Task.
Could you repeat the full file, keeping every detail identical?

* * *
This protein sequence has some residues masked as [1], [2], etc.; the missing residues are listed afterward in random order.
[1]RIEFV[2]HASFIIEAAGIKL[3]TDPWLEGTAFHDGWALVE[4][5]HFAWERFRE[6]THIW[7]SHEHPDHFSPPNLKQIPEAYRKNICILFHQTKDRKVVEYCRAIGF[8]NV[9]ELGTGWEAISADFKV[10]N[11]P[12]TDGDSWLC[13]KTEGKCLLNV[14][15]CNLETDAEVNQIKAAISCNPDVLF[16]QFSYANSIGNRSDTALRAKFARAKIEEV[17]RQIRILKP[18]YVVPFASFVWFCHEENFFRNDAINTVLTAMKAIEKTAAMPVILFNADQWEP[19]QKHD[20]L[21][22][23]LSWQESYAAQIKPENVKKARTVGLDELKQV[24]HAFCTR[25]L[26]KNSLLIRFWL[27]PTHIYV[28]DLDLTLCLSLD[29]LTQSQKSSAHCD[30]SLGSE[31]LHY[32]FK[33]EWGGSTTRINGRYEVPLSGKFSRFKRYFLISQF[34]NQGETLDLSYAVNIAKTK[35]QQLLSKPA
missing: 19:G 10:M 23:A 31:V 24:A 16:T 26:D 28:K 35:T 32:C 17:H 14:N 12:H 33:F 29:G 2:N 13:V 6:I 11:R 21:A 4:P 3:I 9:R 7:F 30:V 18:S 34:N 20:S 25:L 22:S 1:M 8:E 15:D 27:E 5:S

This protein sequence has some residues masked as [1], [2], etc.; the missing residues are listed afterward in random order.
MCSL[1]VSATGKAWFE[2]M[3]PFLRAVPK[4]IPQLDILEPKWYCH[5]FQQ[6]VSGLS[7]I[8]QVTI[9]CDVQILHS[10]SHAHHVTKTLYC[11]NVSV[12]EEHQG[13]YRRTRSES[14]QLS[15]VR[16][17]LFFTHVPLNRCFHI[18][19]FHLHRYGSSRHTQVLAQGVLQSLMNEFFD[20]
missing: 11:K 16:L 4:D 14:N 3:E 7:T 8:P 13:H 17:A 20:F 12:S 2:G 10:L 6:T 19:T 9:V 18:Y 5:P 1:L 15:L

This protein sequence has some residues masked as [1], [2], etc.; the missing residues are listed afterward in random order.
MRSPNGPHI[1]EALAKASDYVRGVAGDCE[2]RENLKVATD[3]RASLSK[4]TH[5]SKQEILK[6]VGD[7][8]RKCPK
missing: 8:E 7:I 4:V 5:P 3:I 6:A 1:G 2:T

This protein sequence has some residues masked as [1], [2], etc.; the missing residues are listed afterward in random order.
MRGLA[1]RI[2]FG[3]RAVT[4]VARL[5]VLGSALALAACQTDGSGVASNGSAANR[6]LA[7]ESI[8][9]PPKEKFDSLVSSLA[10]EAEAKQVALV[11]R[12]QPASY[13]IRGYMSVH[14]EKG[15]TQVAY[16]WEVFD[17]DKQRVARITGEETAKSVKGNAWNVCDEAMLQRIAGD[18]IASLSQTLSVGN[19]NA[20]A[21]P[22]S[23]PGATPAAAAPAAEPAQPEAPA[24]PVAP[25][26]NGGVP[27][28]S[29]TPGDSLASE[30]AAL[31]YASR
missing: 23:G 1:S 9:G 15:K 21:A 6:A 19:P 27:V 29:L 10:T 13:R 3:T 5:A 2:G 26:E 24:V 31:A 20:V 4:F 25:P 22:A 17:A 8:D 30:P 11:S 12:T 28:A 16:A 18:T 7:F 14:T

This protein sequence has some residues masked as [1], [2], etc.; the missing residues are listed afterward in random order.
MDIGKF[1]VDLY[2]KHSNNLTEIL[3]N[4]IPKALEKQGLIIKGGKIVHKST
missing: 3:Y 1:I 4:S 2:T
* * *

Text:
This protein sequence has some residues masked as [1], [2], etc.; the missing residues are listed afterward in random order.
[1]RIEFV[2]HASFIIEAAGIKL[3]TDPWLEGTAFHDGWALVE[4][5]HFAWERFRE[6]THIW[7]SHEHPDHFSPPNLKQIPEAYRKNICILFHQTKDRKVVEYCRAIGF[8]NV[9]ELGTGWEAISADFKV[10]N[11]P[12]TDGDSWLC[13]KTEGKCLLNV[14][15]CNLETDAEVNQIKAAISCNPDVLF[16]QFSYANSIGNRSDTALRAKFARAKIEEV[17]RQIRILKP[18]YVVPFASFVWFCHEENFFRNDAINTVLTAMKAIEKTAAMPVILFNADQWEP[19]QKHD[20]L[21][22][23]LSWQESYAAQIKPENVKKARTVGLDELKQV[24]HAFCTR[25]L[26]KNSLLIRFWL[27]PTHIYV[28]DLDLTLCLSLD[29]LTQSQKSSAHCD[30]SLGSE[31]LHY[32]FK[33]EWGGSTTRINGRYEVPLSGKFSRFKRYFLISQF[34]NQGETLDLSYAVNIAKTK[35]QQLLSKPA
missing: 19:G 10:M 23:A 31:V 24:A 16:T 26:D 28:K 35:T 32:C 17:H 14:N 12:H 33:F 29:G 2:N 13:V 6:I 11:R 21:A 4:P 3:I 9:R 7:F 30:V 18:S 34:N 20:S 25:L 22:S 1:M 8:E 15:D 27:E 5:S

This protein sequence has some residues masked as [1], [2], etc.; the missing residues are listed afterward in random order.
MCSL[1]VSATGKAWFE[2]M[3]PFLRAVPK[4]IPQLDILEPKWYCH[5]FQQ[6]VSGLS[7]I[8]QVTI[9]CDVQILHS[10]SHAHHVTKTLYC[11]NVSV[12]EEHQG[13]YRRTRSES[14]QLS[15]VR[16][17]LFFTHVPLNRCFHI[18][19]FHLHRYGSSRHTQVLAQGVLQSLMNEFFD[20]
missing: 11:K 16:L 4:D 14:N 3:E 7:T 8:P 13:H 17:A 20:F 12:S 2:G 10:L 6:T 19:T 9:V 18:Y 5:P 1:L 15:L

This protein sequence has some residues masked as [1], [2], etc.; the missing residues are listed afterward in random order.
MRSPNGPHI[1]EALAKASDYVRGVAGDCE[2]RENLKVATD[3]RASLSK[4]TH[5]SKQEILK[6]VGD[7][8]RKCPK
missing: 8:E 7:I 4:V 5:P 3:I 6:A 1:G 2:T

This protein sequence has some residues masked as [1], [2], etc.; the missing residues are listed afterward in random order.
MRGLA[1]RI[2]FG[3]RAVT[4]VARL[5]VLGSALALAACQTDGSGVASNGSAANR[6]LA[7]ESI[8][9]PPKEKFDSLVSSLA[10]EAEAKQVALV[11]R[12]QPASY[13]IRGYMSVH[14]EKG[15]TQVAY[16]WEVFD[17]DKQRVARITGEETAKSVKGNAWNVCDEAMLQRIAGD[18]IASLSQTLSVGN[19]NA[20]A[21]P[22]S[23]PGATPAAAAPAAEPAQPEAPA[24]PVAP[25][26]NGGVP[27][28]S[29]TPGDSLASE[30]AAL[31]YASR
missing: 23:G 1:S 9:G 15:K 21:A 6:A 19:P 27:V 29:L 10:T 13:R 3:T 5:A 2:G 26:E 24:V 31:A 20:V 4:F 25:P 22:A 17:A 8:D 30:P 11:S 12:T 28:A 16:A 18:T 7:F 14:T

This protein sequence has some residues masked as [1], [2], etc.; the missing residues are listed afterward in random order.
MDIGKF[1]VDLY[2]KHSNNLTEIL[3]N[4]IPKALEKQGLIIKGGKIVHKST
missing: 3:Y 1:I 4:S 2:T